So I read last week in a magazine that the top-selling book in Canada in 2007 was The Secret. Excuse me? Is there really any hope for humanity? To come clean – I haven’t read the book, and doubt I would be able to. I tried watching the DVD once, but its polished appeal to those paragons of human virtue, fear and greed, was too much for me to bear. I was in danger of grinding my teeth to nubs, and had to turn it off as an act of self-preservation.
It seems that people will pay you any amount of money if you can convince them that you have The Solution. And that only confirms how eager people are to collude in their own self-delusion. The Solution? Forget it. Doesn’t exist. Never has, never will. There is no instruction manual for life. It has neither predictable outcomes nor objective meaning. What it does have is beauty, wonder, destruction and constant renewal. Objective meaning is abstract and dead. In the meantime, meaningfulness abounds, if only we can open to our own experience of the fathomless miracle in which we participate, and which we express – unwittingly and otherwise – with every breath.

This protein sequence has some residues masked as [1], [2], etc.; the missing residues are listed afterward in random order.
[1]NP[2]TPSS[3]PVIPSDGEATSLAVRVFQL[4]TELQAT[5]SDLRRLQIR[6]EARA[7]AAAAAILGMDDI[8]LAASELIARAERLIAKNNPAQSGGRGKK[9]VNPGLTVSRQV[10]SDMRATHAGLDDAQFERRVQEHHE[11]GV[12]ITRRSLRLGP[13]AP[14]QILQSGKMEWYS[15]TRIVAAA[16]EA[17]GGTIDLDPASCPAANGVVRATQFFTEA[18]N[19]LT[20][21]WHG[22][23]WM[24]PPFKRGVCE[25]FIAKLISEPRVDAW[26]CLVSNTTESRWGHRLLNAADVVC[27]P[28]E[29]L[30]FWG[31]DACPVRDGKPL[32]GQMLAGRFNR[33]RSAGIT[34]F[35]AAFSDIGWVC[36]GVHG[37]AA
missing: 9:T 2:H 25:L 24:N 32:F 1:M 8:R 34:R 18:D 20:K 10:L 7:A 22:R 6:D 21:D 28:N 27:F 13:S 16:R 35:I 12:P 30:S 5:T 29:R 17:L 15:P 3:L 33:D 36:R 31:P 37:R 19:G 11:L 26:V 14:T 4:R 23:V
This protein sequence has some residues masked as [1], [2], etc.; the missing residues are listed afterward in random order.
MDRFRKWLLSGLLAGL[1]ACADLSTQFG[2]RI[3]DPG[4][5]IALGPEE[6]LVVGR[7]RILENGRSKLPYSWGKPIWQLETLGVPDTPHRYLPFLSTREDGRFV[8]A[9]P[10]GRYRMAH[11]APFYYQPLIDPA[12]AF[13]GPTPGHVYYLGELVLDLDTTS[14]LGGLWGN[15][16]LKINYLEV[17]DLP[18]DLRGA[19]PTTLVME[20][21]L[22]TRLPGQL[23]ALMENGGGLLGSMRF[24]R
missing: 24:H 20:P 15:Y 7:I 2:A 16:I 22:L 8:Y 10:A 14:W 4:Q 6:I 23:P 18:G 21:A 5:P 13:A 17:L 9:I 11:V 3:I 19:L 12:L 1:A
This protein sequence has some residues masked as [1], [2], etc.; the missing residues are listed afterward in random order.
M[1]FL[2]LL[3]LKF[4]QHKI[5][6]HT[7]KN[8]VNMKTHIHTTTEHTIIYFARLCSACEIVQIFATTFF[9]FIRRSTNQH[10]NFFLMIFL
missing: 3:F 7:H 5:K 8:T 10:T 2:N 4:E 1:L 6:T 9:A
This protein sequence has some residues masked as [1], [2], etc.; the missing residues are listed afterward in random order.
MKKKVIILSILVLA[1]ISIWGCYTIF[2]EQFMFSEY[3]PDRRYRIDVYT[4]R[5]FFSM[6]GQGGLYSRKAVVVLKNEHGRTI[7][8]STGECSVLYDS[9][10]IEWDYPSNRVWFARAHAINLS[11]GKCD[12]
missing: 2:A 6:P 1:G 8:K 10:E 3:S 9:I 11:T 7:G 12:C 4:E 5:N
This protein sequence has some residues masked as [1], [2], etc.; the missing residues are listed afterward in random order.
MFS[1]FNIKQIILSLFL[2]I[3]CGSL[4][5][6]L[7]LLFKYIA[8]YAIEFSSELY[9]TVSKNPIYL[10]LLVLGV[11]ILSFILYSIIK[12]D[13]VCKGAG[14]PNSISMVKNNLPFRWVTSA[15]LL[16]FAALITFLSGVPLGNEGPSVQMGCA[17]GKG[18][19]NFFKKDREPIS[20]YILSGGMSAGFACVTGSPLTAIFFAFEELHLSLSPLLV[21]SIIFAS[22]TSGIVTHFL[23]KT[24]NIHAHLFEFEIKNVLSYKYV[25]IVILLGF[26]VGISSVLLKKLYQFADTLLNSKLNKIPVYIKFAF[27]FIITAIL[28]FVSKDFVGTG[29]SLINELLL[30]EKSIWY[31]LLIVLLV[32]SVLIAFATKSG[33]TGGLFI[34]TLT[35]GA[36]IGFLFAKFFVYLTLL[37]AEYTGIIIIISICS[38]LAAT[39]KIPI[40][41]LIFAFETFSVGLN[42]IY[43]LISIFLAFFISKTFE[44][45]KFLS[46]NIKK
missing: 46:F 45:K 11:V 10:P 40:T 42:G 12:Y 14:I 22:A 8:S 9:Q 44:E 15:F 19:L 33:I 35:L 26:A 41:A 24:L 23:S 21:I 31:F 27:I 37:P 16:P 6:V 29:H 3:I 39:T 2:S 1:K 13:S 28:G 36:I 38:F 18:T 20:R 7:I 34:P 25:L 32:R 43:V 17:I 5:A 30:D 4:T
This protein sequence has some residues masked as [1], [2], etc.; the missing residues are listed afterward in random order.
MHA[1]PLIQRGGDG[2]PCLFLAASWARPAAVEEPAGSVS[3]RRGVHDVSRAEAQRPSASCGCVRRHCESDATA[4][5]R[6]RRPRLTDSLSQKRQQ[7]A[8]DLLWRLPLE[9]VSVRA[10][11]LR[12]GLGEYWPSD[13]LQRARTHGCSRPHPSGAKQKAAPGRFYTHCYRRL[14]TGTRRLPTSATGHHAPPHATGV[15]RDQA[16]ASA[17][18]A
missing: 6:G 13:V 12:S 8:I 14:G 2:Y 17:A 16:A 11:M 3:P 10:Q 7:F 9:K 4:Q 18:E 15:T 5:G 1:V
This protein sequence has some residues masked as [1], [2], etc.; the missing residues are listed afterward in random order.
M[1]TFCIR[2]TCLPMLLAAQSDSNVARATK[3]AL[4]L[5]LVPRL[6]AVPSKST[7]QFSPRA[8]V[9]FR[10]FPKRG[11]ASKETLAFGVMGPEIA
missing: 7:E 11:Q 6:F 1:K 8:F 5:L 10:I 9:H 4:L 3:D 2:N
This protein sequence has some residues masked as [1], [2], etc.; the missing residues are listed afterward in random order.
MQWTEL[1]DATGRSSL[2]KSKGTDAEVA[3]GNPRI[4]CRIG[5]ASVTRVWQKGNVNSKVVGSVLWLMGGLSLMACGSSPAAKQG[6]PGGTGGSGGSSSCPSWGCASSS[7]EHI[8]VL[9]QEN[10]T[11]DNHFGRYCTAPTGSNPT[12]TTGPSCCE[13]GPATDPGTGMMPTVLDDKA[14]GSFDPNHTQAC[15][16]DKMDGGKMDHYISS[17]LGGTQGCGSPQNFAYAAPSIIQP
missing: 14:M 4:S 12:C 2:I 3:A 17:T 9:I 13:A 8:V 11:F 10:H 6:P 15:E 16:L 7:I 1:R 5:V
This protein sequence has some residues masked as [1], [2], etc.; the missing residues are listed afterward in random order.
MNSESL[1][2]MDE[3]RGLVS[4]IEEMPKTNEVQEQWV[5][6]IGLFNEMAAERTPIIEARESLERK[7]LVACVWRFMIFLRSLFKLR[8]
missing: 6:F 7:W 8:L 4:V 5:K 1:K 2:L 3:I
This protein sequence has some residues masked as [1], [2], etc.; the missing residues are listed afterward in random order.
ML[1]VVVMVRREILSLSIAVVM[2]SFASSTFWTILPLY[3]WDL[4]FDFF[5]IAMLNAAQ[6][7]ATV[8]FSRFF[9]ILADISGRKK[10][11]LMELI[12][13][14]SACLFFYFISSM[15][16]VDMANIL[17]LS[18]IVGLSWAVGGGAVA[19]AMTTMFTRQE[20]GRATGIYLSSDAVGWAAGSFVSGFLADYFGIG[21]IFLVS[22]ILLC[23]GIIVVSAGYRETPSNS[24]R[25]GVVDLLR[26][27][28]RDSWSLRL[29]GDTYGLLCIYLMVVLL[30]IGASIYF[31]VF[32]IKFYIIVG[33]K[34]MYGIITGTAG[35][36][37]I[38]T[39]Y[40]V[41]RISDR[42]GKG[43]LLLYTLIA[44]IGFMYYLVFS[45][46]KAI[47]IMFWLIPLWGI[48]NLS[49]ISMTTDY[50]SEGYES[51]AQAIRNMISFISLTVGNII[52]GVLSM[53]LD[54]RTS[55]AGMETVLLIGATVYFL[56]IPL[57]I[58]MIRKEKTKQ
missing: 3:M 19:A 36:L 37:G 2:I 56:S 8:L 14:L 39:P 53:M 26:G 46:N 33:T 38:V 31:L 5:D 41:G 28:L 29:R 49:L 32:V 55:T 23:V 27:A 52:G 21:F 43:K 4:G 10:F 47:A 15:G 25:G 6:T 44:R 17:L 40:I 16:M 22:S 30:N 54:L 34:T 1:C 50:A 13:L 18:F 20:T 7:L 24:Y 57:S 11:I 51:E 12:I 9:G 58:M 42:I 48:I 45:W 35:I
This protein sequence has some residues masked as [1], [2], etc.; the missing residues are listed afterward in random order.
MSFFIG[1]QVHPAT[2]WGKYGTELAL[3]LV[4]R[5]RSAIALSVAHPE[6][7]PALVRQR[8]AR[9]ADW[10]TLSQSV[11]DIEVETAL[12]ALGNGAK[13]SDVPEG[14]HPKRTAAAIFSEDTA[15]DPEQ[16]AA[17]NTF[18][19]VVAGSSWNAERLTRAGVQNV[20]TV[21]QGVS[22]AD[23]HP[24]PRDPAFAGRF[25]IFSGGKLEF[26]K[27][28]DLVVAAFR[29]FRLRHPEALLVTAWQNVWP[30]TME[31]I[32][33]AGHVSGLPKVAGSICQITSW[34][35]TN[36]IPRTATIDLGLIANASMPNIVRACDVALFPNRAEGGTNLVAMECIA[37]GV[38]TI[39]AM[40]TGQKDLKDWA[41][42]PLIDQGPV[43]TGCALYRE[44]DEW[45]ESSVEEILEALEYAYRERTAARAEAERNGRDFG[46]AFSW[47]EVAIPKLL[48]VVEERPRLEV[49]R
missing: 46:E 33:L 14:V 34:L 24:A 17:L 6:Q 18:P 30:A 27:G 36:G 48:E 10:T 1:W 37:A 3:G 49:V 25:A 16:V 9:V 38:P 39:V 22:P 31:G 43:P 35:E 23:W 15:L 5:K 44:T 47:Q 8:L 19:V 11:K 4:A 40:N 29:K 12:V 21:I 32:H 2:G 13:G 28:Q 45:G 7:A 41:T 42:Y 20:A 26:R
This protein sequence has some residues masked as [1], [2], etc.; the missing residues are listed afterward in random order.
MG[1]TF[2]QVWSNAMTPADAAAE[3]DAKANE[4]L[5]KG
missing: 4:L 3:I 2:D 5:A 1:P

THE SECRET, the true secret, lies in the liberation of body, soul and mind from the prison of self-absorption. The whole world waits for that to happen, just as every blade of grass and sailing cloud waits to be discovered by us. We become whole once we sense the whole to which we belong. Not the whole as in “the sum of all parts”; the whole as in the infinitely sensitive unity that breathes together with us. Sensing that whole, though, means transcending the corrals of our own fear and greed – something which Canada’s best-selling book of 2007 works strenuously to keep us from.